The transportation of the finished millstones must also have been an incredible feat. These huge blocks of stone usually weighed well over 2 tonnes each, and there was no mechanical power available to help.

Perhaps surprisingly, little is known about how the stones were transported from where they were made. It is possible that pairs of stones were joined to a wooden axle and literally wheeled down from the edge, where they were loaded on to wagons to be pulled to the mills. It is also likely that simple cranes were used to manoeuvre the finished stones, and there is evidence of tripod crane supports on Beeley Moor.

Why were so many millstones created in the Peak District?

The Derbyshire Peak District produced more millstones than all other millstone-making areas in Britain put together. It was renowned for centuries as being the epicentre of millstone production, and Peak District millstones were exported to other countries worldwide by the 19th Century.

The answer is simply one of geology. The best type of stone for making millstones was coarse and rough, to create the necessary friction to grind the grain. Gritstone is perfect for this, and ‘millstone grit’ is an integral part of the geology of the Dark Peak in the northern parts of the Peak District.

‘Gritstone’ is actually a term for a variety of coarse sandstones, laid down around 300 million years ago. At this time the land was under the sea; the gritstone was created as sand was piled onto the sea bed over millennia.

Many of the edges in this part of the Peak District, including Stanage Edge (pictured), Millstone Edge and Burbage Edge, are all made up of this coarse gritstone, making this part of the country key to the production of millstones in England.

Why were they abandoned?

The millstone industry in the Peak District had been hugely successful for hundreds of years; there is reference to a millstone quarry at Alderwasley, on the edge of what is now the Peak District National Park, as far back as 1257. Right up until the 18th Century millstones made from millstone grit were in great demand and business was brisk.

Then, two things changed.

Firstly, at the start of the 18th Century white bread became more and more popular, which required finer, whiter flour.  Unfortunately, the millstones made of Peak District gritstone often left tiny fragments of stone powder in the flour, which made it undesirable for use in a finer, whiter product.  To address this issue, composite millstones made up of separate blocks of chert (a type of quartz) were introduced, and the Peak District stones suddenly had significant competitors.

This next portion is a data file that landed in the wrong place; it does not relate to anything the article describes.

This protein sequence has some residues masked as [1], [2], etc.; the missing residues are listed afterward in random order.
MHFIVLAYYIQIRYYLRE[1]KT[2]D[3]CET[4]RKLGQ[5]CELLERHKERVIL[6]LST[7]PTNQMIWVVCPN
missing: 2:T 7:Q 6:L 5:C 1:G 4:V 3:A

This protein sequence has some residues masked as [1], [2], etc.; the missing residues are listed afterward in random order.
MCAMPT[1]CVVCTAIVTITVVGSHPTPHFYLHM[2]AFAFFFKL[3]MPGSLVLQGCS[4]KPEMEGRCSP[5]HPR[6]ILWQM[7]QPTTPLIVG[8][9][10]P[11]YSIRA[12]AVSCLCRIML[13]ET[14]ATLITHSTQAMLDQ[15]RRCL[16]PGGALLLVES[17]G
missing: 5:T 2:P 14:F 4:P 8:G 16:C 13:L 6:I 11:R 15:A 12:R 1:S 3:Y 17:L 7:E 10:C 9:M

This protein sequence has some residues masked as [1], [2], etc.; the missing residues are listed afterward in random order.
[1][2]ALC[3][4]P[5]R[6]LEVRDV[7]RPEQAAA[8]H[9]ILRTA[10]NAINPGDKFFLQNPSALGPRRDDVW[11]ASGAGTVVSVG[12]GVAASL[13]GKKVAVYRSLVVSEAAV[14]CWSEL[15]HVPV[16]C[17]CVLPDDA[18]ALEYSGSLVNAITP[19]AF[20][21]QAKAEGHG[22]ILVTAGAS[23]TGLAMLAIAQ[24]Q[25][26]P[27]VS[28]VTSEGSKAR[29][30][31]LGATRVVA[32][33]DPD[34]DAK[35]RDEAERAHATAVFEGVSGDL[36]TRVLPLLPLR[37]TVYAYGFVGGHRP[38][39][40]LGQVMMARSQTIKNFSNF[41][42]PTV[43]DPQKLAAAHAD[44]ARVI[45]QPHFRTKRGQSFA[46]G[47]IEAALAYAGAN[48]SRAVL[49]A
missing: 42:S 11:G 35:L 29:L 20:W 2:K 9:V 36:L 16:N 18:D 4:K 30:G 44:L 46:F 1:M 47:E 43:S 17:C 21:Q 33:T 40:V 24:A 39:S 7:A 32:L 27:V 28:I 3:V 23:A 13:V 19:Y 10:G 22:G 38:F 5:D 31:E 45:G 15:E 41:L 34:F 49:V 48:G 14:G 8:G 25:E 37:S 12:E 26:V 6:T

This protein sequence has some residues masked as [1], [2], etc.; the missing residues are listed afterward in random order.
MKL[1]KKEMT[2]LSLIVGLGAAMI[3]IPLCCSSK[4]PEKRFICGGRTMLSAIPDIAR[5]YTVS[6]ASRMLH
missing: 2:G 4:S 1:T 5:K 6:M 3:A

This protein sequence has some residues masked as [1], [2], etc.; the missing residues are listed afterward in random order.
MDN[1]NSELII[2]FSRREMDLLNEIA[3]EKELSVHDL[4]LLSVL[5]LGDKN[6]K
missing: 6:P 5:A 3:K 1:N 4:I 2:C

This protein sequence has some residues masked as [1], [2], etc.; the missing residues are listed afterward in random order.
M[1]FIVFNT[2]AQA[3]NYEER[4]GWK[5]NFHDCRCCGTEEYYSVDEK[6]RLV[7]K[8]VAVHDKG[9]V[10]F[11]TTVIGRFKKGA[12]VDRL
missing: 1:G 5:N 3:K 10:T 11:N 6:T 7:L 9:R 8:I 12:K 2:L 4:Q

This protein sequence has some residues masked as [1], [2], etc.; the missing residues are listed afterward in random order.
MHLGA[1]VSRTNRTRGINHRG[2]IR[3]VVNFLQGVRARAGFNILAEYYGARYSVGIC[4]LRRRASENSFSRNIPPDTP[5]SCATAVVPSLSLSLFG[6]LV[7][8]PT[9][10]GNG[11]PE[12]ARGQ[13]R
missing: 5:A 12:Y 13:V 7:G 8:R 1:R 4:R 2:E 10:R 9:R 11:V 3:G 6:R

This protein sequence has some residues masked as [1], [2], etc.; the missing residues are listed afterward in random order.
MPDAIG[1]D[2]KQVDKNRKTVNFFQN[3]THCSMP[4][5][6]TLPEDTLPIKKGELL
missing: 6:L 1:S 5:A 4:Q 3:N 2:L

Secondly, in the late 19th Century machines became more commonplace in the mills.  They allowed high speed grinding and thus subjected the millstones to more wear.  The millstones made from Peak District gritstone wore down quickly and required re-cutting regularly.  Again, the chert composite stones proved to be far superior.

The chert composite stones are often referred to as ‘French stones’, although they were actually made throughout England as well as in France.  It’s also sometimes claimed that they were cheaper than gritstone millstones, whereas actually they were more expensive; it’s just that they lasted longer and required much less maintenance.

The introduction of these composite stones sounded the death knell for the Peak District millstone.  In many areas the industry died out very swiftly; so quickly that the half-finished stones were simply left in their incomplete state on the moors, or abandoned where they lay awaiting transport to their destinations.

Where is the best place in the Peak District to find millstones?

There are estimated to be around 1,500 millstones scattered throughout the Peak District. Most are located within a few miles’ radius of the villages of Hathersage, Curbar and Baslow, where the gritstone was in plentiful supply on the surrounding moors and edges.

There are many millstones underneath Stanage Edge and Burbage Edge, but examples can also be seen on and beneath Millstone Edge, Curbar Edge and Baslow Edge.

There are also a great number littered throughout Padley Gorge and Bole Hill, near to Grindleford. The well-known and much-photographed collection at the entrance to Bole Hill close to Surprise View are actually pulp stones and were most likely used for grinding wood pulp for paper in the late 19th Century.

The best time of year for millstone spotting is autumn and winter; during the summer they are often hidden away under the bracken that grows in the woodlands and on the moors.

Keep your eyes peeled when you next head out for a walk in the Peak District, and see how many of these echoes of our past industrial heritage you can see resting amidst the undergrowth!